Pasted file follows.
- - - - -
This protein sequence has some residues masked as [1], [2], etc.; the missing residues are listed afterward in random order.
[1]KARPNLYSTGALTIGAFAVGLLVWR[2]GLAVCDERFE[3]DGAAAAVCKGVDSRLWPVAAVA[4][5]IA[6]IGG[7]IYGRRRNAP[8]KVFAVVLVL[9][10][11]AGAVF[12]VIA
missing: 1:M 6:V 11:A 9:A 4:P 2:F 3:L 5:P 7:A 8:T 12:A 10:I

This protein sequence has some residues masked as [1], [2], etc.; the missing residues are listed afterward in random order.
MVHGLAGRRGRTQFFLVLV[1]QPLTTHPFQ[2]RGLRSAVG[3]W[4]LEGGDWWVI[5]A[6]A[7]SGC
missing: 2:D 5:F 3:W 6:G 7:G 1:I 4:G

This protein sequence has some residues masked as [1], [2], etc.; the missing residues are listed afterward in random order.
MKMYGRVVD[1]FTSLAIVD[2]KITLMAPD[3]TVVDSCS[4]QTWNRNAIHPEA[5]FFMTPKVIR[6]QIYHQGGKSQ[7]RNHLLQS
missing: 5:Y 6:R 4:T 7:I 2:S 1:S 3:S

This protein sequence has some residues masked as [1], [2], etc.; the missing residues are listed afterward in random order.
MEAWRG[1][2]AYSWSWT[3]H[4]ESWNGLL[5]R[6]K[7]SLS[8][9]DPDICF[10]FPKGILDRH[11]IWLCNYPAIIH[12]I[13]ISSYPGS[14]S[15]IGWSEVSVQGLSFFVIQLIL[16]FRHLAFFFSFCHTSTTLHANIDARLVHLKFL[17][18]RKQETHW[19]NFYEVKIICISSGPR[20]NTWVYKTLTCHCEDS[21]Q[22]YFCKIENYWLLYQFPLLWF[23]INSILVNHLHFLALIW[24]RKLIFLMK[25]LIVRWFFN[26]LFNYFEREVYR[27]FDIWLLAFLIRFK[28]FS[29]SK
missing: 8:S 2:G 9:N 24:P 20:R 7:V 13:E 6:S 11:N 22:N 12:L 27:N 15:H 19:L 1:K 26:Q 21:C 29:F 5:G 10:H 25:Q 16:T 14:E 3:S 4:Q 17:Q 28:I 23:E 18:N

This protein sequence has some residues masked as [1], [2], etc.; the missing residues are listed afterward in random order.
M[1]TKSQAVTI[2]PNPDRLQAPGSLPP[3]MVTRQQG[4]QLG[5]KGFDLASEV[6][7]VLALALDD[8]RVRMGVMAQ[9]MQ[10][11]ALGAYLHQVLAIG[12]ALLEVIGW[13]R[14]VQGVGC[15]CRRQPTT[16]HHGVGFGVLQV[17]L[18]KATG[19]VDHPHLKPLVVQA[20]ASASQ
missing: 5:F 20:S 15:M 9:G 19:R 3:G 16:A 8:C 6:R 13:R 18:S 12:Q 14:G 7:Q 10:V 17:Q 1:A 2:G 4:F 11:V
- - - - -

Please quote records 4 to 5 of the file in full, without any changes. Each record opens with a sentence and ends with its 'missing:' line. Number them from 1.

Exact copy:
This protein sequence has some residues masked as [1], [2], etc.; the missing residues are listed afterward in random order.
MEAWRG[1][2]AYSWSWT[3]H[4]ESWNGLL[5]R[6]K[7]SLS[8][9]DPDICF[10]FPKGILDRH[11]IWLCNYPAIIH[12]I[13]ISSYPGS[14]S[15]IGWSEVSVQGLSFFVIQLIL[16]FRHLAFFFSFCHTSTTLHANIDARLVHLKFL[17][18]RKQETHW[19]NFYEVKIICISSGPR[20]NTWVYKTLTCHCEDS[21]Q[22]YFCKIENYWLLYQFPLLWF[23]INSILVNHLHFLALIW[24]RKLIFLMK[25]LIVRWFFN[26]LFNYFEREVYR[27]FDIWLLAFLIRFK[28]FS[29]SK
missing: 8:S 2:G 9:N 24:P 20:R 7:V 13:E 6:S 11:N 22:N 12:L 27:N 15:H 19:L 1:K 26:Q 21:C 29:F 5:G 10:H 25:Q 16:T 14:E 3:S 4:Q 17:Q 28:I 23:E 18:N

This protein sequence has some residues masked as [1], [2], etc.; the missing residues are listed afterward in random order.
M[1]TKSQAVTI[2]PNPDRLQAPGSLPP[3]MVTRQQG[4]QLG[5]KGFDLASEV[6][7]VLALALDD[8]RVRMGVMAQ[9]MQ[10][11]ALGAYLHQVLAIG[12]ALLEVIGW[13]R[14]VQGVGC[15]CRRQPTT[16]HHGVGFGVLQV[17]L[18]KATG[19]VDHPHLKPLVVQA[20]ASASQ
missing: 5:F 20:S 15:M 9:G 19:R 3:G 16:A 8:C 6:R 13:R 18:S 12:Q 14:G 7:Q 10:V 17:Q 1:A 2:G 4:F 11:V